The Frontend Builds article series

Welcome to the fourth part of this article series. If you didn’t read the other parts, check them out now.

The Idea

During this post, I’ll explain how to bring x-note to various mobile platforms using Apache Cordova. x-note has been built using Angular Material, so it can easily fit on any resolution no matter if customers are using a 27" Cinema Display or a 5" cellphone. We’ll extend our build process to build and run mobile apps automatically.

I’ll cover iOS and Android in this post, Cordova is, of course, supporting more platforms, but most customers only care about those popular platforms, so let’s start with them. You can easily extend the build scripts to target other platforms like Firefox OS, Ubuntu OS or Windows Phone.

Installing Cordova

First, you need to install Cordova on your system; this can be done quickly by using npm like shown below

npm install cordova -g

For iOS and Android are different platform guides available online. Follow these guides to turn your machine into an App Developer Machine now 🙂

The Android guide tells you to use Google’s Android emulator for testing apps. The stock Android emulator is good, but you should check out Genymotion, compared to the regular emulator it’s freaking fast.

Create the x-note cordova project

When reading the official Cordova documentation, you’ll see the command cordova create hello com.example.hello HelloWorld which is responsible for creating a new Cordova project within the subfolder hello.

The second parameter com.example.hello is a reverse domain name identifier for your app.

Third and last parameter of the command is HelloWorld which will become the app’s display name.

When you execute the following command, Cordova will automatically create a new subfolder hello/www and add a sample website to it, but that’s not what we want here. We want to point the new Cordova app to our existing frontend app. We want Cordova to point to our dist folder where the compiled frontend-app will be placed.

To achieve this, you can utilize Cordova’s --link-to parameter which will create a symbolic link to the path you provide as an argument.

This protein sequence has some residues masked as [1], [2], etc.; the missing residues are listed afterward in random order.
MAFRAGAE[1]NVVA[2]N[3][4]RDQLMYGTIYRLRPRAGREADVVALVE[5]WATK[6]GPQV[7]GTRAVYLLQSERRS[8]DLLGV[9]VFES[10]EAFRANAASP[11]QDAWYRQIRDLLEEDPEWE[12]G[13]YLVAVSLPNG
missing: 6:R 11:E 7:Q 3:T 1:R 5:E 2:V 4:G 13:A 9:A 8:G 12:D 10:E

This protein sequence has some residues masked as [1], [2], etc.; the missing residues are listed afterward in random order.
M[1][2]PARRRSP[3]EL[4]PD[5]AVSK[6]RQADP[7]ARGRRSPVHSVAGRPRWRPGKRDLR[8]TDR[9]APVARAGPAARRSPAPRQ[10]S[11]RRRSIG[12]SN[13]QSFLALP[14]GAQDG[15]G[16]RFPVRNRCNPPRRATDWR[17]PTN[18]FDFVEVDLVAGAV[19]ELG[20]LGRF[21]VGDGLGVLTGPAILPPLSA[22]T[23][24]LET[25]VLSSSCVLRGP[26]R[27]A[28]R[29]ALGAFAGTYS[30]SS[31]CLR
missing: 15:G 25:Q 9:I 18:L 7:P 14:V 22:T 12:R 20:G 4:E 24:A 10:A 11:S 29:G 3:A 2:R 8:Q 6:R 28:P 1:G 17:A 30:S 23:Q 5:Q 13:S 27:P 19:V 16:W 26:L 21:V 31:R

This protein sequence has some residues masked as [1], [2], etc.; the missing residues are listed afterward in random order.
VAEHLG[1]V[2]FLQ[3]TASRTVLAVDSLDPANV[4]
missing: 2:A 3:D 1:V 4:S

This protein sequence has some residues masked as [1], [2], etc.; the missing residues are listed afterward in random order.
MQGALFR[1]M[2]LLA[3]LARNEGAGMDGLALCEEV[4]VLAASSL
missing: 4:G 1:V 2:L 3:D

Move to the root folder of the x-note project and execute the following command.

cordova create mobile rocks.xplatform.xnote "x-note" --link-to dist

Once the command has finished, you’ll find a new subfolder named mobile which will have the following content.

The mobile folder created by Cordova CLI

Let’s add some platforms

Cordova can track installed platforms and plugins using its own config.xml file. (see blog post here). Therefore it’s important to append the --save argument when you’re installing platforms. Let’s add iOS and Android using the following two commands.

cordova platform add ios --save
cordova platform add android --save

What has happened? Go and examine mobile/config.xml Cordova downloaded the ios and android bits to compile your HTML app to native projects and it added two platform nodes to config.xml. These nodes are taken into place when another dev of your team clones the project and executes cordova prepare.

There will also be an XCode project for x-note on iOS and another Java project for x-note on Android. You can find those projects after building the app for the first time directly within the mobile/platforms/ folder.

Once you’ve added the platforms, you can quickly execute cordova emulate ios to compile and run the app using the iOS Emulator on your mac. When using the stock android emulator, you can start the app using cordova emulate android but if you’re using Genymotion, you’ve to execute cordova run android because Cordova identifies Genymotion as a real android device.

Integrating Cordova in the build

So far so good, but now it’s time to extend our gulp build because we’d like to automate the compilation process and — depending on the task you execute — starting the app inside of all emulators at once.